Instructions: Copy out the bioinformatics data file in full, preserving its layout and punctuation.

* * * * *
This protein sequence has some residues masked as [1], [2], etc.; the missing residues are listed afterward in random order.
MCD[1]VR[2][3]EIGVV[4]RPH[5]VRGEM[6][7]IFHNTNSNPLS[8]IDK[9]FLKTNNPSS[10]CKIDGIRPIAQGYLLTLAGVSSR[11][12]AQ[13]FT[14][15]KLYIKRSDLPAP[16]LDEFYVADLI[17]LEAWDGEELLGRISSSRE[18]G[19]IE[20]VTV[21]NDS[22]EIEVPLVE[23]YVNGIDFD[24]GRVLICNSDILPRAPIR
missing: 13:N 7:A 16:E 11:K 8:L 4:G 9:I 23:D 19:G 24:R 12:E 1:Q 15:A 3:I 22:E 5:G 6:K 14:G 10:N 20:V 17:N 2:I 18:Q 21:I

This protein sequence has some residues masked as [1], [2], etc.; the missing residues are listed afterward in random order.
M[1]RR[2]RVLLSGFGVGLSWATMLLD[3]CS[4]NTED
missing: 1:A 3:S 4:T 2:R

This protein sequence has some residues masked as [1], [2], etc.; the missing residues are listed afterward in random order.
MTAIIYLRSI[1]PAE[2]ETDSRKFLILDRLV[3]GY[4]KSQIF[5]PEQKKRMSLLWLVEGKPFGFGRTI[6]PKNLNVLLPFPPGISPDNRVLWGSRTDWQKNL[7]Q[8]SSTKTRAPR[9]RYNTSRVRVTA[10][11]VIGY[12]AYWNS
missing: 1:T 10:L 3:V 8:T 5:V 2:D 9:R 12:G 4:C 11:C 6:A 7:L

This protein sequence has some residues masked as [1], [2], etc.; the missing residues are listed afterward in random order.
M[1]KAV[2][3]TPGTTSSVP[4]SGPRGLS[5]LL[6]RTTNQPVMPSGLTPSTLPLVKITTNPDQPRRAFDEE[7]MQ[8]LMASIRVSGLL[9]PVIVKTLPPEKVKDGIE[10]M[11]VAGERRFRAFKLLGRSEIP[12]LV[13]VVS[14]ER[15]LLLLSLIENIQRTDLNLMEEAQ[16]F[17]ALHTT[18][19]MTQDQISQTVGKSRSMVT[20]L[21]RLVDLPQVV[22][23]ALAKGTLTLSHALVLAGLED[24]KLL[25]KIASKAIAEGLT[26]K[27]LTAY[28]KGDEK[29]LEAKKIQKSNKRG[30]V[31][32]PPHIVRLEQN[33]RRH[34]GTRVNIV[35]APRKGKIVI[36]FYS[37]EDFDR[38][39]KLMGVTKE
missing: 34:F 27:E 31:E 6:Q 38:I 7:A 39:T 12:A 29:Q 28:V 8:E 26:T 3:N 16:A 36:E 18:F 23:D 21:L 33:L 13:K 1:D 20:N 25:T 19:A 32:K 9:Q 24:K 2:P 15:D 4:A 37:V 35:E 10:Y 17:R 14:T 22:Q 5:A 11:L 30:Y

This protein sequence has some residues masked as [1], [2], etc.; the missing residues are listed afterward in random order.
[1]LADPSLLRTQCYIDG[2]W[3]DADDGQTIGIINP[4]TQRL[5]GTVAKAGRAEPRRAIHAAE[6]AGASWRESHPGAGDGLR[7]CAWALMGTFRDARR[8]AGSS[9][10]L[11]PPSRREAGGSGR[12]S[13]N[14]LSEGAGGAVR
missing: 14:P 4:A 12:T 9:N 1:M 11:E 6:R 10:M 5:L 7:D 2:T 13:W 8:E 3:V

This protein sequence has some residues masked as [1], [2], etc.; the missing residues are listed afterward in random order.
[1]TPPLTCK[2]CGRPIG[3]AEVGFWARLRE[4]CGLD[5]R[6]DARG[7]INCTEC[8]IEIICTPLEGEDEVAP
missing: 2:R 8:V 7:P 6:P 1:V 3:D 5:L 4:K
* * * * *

This protein sequence has some residues masked as [1], [2], etc.; the missing residues are listed afterward in random order.
MCD[1]VR[2][3]EIGVV[4]RPH[5]VRGEM[6][7]IFHNTNSNPLS[8]IDK[9]FLKTNNPSS[10]CKIDGIRPIAQGYLLTLAGVSSR[11][12]AQ[13]FT[14][15]KLYIKRSDLPAP[16]LDEFYVADLI[17]LEAWDGEELLGRISSSRE[18]G[19]IE[20]VTV[21]NDS[22]EIEVPLVE[23]YVNGIDFD[24]GRVLICNSDILPRAPIR
missing: 13:N 7:A 16:E 11:K 8:L 4:G 9:I 23:D 19:G 24:R 12:E 1:Q 15:A 3:I 22:E 5:G 6:K 14:G 10:N 20:V 17:N 2:I 18:Q 21:I

This protein sequence has some residues masked as [1], [2], etc.; the missing residues are listed afterward in random order.
M[1]RR[2]RVLLSGFGVGLSWATMLLD[3]CS[4]NTED
missing: 1:A 3:S 4:T 2:R

This protein sequence has some residues masked as [1], [2], etc.; the missing residues are listed afterward in random order.
MTAIIYLRSI[1]PAE[2]ETDSRKFLILDRLV[3]GY[4]KSQIF[5]PEQKKRMSLLWLVEGKPFGFGRTI[6]PKNLNVLLPFPPGISPDNRVLWGSRTDWQKNL[7]Q[8]SSTKTRAPR[9]RYNTSRVRVTA[10][11]VIGY[12]AYWNS
missing: 1:T 10:L 3:V 8:T 5:V 2:D 9:R 12:G 4:C 11:C 6:A 7:L

This protein sequence has some residues masked as [1], [2], etc.; the missing residues are listed afterward in random order.
M[1]KAV[2][3]TPGTTSSVP[4]SGPRGLS[5]LL[6]RTTNQPVMPSGLTPSTLPLVKITTNPDQPRRAFDEE[7]MQ[8]LMASIRVSGLL[9]PVIVKTLPPEKVKDGIE[10]M[11]VAGERRFRAFKLLGRSEIP[12]LV[13]VVS[14]ER[15]LLLLSLIENIQRTDLNLMEEAQ[16]F[17]ALHTT[18][19]MTQDQISQTVGKSRSMVT[20]L[21]RLVDLPQVV[22][23]ALAKGTLTLSHALVLAGLED[24]KLL[25]KIASKAIAEGLT[26]K[27]LTAY[28]KGDEK[29]LEAKKIQKSNKRG[30]V[31][32]PPHIVRLEQN[33]RRH[34]GTRVNIV[35]APRKGKIVI[36]FYS[37]EDFDR[38][39]KLMGVTKE
missing: 34:F 27:E 31:E 6:Q 38:I 7:A 39:T 12:A 29:Q 28:V 8:E 26:T 3:N 16:A 36:E 18:F 23:D 21:L 33:L 13:K 1:D 20:N 25:T 19:A 32:K 9:Q 24:K 2:P 15:D 4:A 37:V 35:E 10:Y 17:R 14:T 22:Q 5:A 11:L 30:Y

This protein sequence has some residues masked as [1], [2], etc.; the missing residues are listed afterward in random order.
[1]LADPSLLRTQCYIDG[2]W[3]DADDGQTIGIINP[4]TQRL[5]GTVAKAGRAEPRRAIHAAE[6]AGASWRESHPGAGDGLR[7]CAWALMGTFRDARR[8]AGSS[9][10]L[11]PPSRREAGGSGR[12]S[13]N[14]LSEGAGGAVR
missing: 14:P 4:A 12:T 9:N 1:M 11:E 6:R 10:M 5:L 7:D 2:T 13:W 8:E 3:V

This protein sequence has some residues masked as [1], [2], etc.; the missing residues are listed afterward in random order.
[1]TPPLTCK[2]CGRPIG[3]AEVGFWARLRE[4]CGLD[5]R[6]DARG[7]INCTEC[8]IEIICTPLEGEDEVAP
missing: 2:R 8:V 7:P 6:P 1:V 3:D 5:L 4:K